Hannah could not find her shoes, despite the fact that her bedroom was free of general clutter. Her sister Jenn’s side of the room was a little more messy, with ashtrays and makeup in odd places, but nothing was distinctly out of place. She scowled, stepping past the doorway of the room to investigate. They weren’t in the closet under her distinctly patterned shirts, all the rage in the ‘70’s, or with her other boots. They would not have been shoved in the back of the closet, next to her paintings or school projects, which she hid from her parents, along with a bottle of whiskey. She didn’t look in her sister’s collection of clothes and shoes, both were tall women, but their shoe size differed.
“Jenn, my shoes,” Hannah called out down the upstairs hallway, knowing that her sister was in the bathroom. “Are you still in the shower? I can’t find them. I’m not going out to party in stupid shoes. They have to match.”
She walked down the shadowy hallway toward the bathroom door. I could ask my mother, if she weren’t chronically at work. The thought of her mother, Charlotte constantly absent from the house was more of an annoyance for moments when things were hard to find, than a true problem for her seventeen-year-old daughter.
She ran as soon as she could, Hannah smirked, at the thought of her mother, sitting daintily as she smoked her morning cigarettes and then dashing from the house to act as a consummate businesswoman: articulate, tasks complete prior to deadline, and twenty minutes early. The pride of the Goldstein accounting firm. Although no one seemed terribly upset that she left early and returned late, least of all her kids.
But then who wouldn’t run from Dad, Hannah thought to herself bitterly, as she turned the knob of the heavy door to barge in on Jenn, the shower was running, but her younger sister was notoriously slow when it came to getting ready; she was probably still standing around brushing her teeth. He doesn’t hit us now, but I’m not forgiving that bullshit. Countless times. Backhanding me because I didn’t clear my plate. I can’t stand him.
“Jenn, what the hell? Why are you doing that?” Hannah asked with concern, her dark eyes enormous at the sight of her sister, in just a T-shirt and underwear, curled over the toilet and attempting to vomit. “Knock it off. You don’t need to lose weight.”
“Not fair, Hannah,” her younger sister alleged, sweat on her face as she turned toward her, a hand still on the toilet bowl. “You hardly eat. I love food, but I refuse to get fat.”
“You’re not fat, Jenn-bean,” her sister assured lovingly, teasing her with a long time nickname. “Don’t hurt yourself. It will make you crazy. You’ll end up like Aunt Debbie.”
They stared at each other, and then hugged, acknowledging within that silence the theme that plagued the family’s women, at least on their mother’s side. Nervous breakdowns. All manner of emotionally spasmodic episodes, from things as simple as burnt toast or children with strep throat. Or at least these were examples of the final straw: one of the many underlying issues for Debbie—now a mother and least favorite aunt of Jenn and Hannah and their brother, Chad—was the fact that her drunk husband had driven away with her two sons in the car and nearly killed them all. Everyone gasped, but only Charlotte knew what had really happened. Per usual, she said nothing, but between work and making dinner for Casey and the kids, she visited Deb in the psychiatric hospital with amazing faith.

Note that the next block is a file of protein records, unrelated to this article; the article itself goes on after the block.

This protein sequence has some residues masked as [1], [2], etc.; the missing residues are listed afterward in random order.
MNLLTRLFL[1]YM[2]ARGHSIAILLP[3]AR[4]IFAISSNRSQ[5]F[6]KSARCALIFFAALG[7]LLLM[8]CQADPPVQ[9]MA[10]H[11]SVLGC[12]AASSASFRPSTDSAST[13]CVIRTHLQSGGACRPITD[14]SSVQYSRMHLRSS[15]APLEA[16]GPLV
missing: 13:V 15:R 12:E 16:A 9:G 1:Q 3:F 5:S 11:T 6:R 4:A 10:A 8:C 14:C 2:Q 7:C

“I hate Debbie. I know her life is awful, but she’s so cruel. She’s always treated us like we’re assholes,” Jenn continued, pressing her face into her sister’s shoulder for comfort. “But that doesn’t mean I still shouldn’t lose weight.”
“You’ll get skinny. You eat food. I eat junk… It will catch up with me,” Hannah grinned in a self-depreciating fashion. “I like donuts and booze… And circus peanuts. But we stay active… Out with friends, walking around, doing house chores. We burn it off, and were both virgins. Imagine how thin we will be when we start having sex. ”
“Jesus Christ,” Jenn shook her head with a smile, dark blonde hair matted from the effort to purge her body of alcohol and food calories. “Everything you say is so ridiculous, but you manage to lighten the mood all the time.”
“That’s what I’m good at,” Hannah softened her tone. She fetched a washcloth from the cupboard under the vanity and knelt down next to her sister on the cold floor and wiped her face with care. “But seriously. You will look great. You don’t need to do this. Did mom tell you to watch your weight again?”
“No. I just feel so ugly,” Jenn whimpered. “I know I have friends, but really I’m alone. My boyfriend dumped me, you know Bob…”
“I hate Bob.”
“You hate everybody, Hannah,” Jenn teased, as the pair climbed to their feet. “I’m not into drugs. I’ve tried things here and there, who hasn’t? But that’s all he does. He is a loser. So he told me that if I wasn’t going to be any fun, and was just going to criticize him… Then he was through with me, and I am an ugly slut.”
“What a jerk. You don’t need that. Remind me again of where he lives? He needs intimidation,” Hannah said with a grin, pulling her long ponytail out of a hair tie. She always came to the defense of her brother and sister or a friend. “Have you seen my shoes? I’m going to get my clothes. We can talk more about this while you shower and I change.”
“Your shoes? No. Does Chad have them?” Jenn asked, cutting off the water as she stepped in the tub to remove her clothes. She tossed them up over the plastic curtain, and they landed on her sister’s head; both found that amusing.